There is, however, one other point which should be considered. The plaintiff insists that even if the scheme of arrangement made between the companies and the liquidator was invalid, it was nevertheless error for the Appellate Division to reverse the judgment altogether since it in part rested upon the call of twenty shillings which was made by the directors. We find nothing to show that the plaintiff either upon the trial or subsequently presented or attempted to enforce any claim based upon that call, independently of the other. The whole claim seems to have been treated as one. It was passed upon by the court as a single claim. A judgment was directed for the full amount, and at this time, after the plaintiff had stipulated for judgment absolute in case no error was committed in granting a new trial, we think it too late to claim that the judgment should have been for smaller amount. On such an appeal, if the record presents any error, either of law or of fact, made by the trial court which called for a reversal of the judgment, the order of the Appellate Division must necessarily be affirmed by this court. ( Cobb v. Hatfield, 46 N.Y. 533; Godfrey v. Moser, 66 N.Y. 250; Lake v. Nathans, 67 N.Y. 589; Gray v. Bd. Supers. Tompkins Co., 93 N.Y. 603; Caswell v. Hazard, 121 N.Y. 484.) Upon an appeal to this court from an order granting a new trial, the appellant takes the risk not only of the questions considered below, but of every other exception appearing upon the record. The respondent may sustain the order by showing any legal error, whether noticed by the court below or not. If, in considering such an appeal, the court determine that there was error upon the trial requiring an affirmance of the order, judgment absolute must be given against the appellant. ( Mackay v. Lewis, 73 N.Y. 382; Noyes v. Wyckoff, 114 N.Y. 204, 206; Reed v. McConnell, 133 N.Y. 425, 430; Foster v. Bookwalter, 152 N.Y. 166.) We may, however, add that we discover no principle upon which the call for twenty shillings could be enforced under the circumstances disclosed in this action.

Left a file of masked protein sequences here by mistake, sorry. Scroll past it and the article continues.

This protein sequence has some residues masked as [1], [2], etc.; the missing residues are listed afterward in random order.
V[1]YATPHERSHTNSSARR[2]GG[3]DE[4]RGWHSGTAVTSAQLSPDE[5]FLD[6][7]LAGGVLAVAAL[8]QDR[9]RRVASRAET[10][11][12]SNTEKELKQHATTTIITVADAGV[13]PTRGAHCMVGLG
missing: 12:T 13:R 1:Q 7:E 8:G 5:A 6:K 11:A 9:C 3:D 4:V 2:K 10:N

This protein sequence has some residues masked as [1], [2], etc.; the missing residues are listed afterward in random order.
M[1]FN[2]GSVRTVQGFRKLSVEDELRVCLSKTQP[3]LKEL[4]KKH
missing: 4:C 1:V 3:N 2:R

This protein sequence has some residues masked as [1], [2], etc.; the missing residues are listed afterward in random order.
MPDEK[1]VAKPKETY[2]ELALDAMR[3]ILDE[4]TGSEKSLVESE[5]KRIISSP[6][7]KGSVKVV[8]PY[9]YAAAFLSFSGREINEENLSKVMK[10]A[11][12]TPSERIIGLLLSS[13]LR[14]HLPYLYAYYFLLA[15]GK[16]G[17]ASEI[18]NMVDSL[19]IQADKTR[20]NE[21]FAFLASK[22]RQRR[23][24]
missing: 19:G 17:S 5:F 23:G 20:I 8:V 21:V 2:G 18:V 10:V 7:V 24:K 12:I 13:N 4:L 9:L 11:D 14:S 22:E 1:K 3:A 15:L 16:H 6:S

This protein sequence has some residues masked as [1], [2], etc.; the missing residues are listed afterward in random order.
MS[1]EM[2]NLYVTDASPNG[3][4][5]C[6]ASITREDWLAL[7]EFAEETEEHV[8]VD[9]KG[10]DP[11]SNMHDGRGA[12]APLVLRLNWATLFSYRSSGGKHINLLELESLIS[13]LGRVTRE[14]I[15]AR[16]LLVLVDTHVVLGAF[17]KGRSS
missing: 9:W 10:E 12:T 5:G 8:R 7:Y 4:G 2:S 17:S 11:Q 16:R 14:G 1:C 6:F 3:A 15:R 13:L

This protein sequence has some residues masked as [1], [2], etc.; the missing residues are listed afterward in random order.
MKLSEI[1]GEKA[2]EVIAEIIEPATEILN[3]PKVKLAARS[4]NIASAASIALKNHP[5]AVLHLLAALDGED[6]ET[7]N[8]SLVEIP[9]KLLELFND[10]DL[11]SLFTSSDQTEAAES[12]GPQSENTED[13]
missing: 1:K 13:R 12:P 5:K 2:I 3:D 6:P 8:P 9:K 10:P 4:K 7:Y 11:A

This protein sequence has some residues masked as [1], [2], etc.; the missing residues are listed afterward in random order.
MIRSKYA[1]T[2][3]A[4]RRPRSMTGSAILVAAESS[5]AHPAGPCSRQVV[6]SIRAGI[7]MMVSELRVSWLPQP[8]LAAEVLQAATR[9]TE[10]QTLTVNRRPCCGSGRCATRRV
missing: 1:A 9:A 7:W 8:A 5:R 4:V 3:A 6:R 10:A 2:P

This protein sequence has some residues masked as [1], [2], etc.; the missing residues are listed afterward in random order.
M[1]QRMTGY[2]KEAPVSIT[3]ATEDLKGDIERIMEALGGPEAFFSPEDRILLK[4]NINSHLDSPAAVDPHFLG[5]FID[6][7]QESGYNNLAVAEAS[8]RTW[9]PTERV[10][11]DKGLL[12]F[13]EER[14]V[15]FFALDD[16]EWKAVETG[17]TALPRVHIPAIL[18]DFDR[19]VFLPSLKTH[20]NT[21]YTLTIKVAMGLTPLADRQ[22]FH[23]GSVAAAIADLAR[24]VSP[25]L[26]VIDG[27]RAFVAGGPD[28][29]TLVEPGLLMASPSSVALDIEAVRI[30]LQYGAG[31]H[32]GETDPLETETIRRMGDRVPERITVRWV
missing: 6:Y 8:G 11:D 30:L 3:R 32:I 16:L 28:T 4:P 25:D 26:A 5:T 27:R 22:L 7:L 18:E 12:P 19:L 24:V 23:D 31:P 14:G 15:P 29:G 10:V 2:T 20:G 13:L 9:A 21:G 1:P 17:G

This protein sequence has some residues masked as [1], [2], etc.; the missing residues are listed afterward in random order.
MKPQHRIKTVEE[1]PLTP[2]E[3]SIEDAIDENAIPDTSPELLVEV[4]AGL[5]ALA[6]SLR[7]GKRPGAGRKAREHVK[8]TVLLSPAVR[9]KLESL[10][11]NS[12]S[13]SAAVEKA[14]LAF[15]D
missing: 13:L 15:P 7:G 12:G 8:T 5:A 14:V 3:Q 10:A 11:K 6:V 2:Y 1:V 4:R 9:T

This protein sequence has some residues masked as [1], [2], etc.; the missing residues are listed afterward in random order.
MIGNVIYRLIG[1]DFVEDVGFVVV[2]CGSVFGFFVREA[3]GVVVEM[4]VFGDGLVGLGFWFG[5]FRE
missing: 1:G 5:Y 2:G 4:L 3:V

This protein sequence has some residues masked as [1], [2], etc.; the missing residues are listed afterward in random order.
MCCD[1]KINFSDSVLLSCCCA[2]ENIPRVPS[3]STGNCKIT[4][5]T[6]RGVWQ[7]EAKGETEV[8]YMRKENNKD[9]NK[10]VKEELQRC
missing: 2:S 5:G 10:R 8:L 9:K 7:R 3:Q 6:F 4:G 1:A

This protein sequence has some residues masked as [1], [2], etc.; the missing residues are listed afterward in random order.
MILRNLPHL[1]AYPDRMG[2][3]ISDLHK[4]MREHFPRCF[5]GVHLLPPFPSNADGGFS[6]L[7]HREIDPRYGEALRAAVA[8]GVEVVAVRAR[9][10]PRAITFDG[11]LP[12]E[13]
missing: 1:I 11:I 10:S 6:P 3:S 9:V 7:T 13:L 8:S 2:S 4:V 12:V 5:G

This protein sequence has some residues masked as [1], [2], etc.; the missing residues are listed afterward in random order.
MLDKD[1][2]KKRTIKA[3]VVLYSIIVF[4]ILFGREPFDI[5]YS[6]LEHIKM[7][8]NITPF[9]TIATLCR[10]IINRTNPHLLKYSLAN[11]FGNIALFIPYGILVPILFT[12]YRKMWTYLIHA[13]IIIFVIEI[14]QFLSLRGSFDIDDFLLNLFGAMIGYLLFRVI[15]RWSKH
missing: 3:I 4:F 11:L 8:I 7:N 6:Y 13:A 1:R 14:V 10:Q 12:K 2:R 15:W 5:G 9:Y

In considering the questions in this case we have not omitted to examine the excellent brief of the learned counsel for the appellant and the various cases upon which he relies. Nor have we forgotten his most persuasive and impressive argument. But it is impossible, within the limits to which this opinion should be confined, to examine in detail all the questions and authorities cited or to point out what seems to us the clear distinction between the cases cited by him and the case at bar. We have, however, examined all his authorities without finding any which justified the judgment of the trial court or which would justify us in reversing the judgment of the learned Appellate Division.
There are several other questions which were presented and argued by counsel and upon which the learned Appellate Division might have based its order of reversal, but having reached the conclusion that the order appealed from should be affirmed upon the grounds already considered we deem it unnecessary, and, therefore, do not specially consider them.
The order of the Appellate Division should be affirmed and judgment absolute ordered upon the plaintiff's stipulation, with costs to the defendant in all the courts.
PARKER, Ch. J., GRAY, BARTLETT, VANN, CULLEN and WERNER, JJ., concur.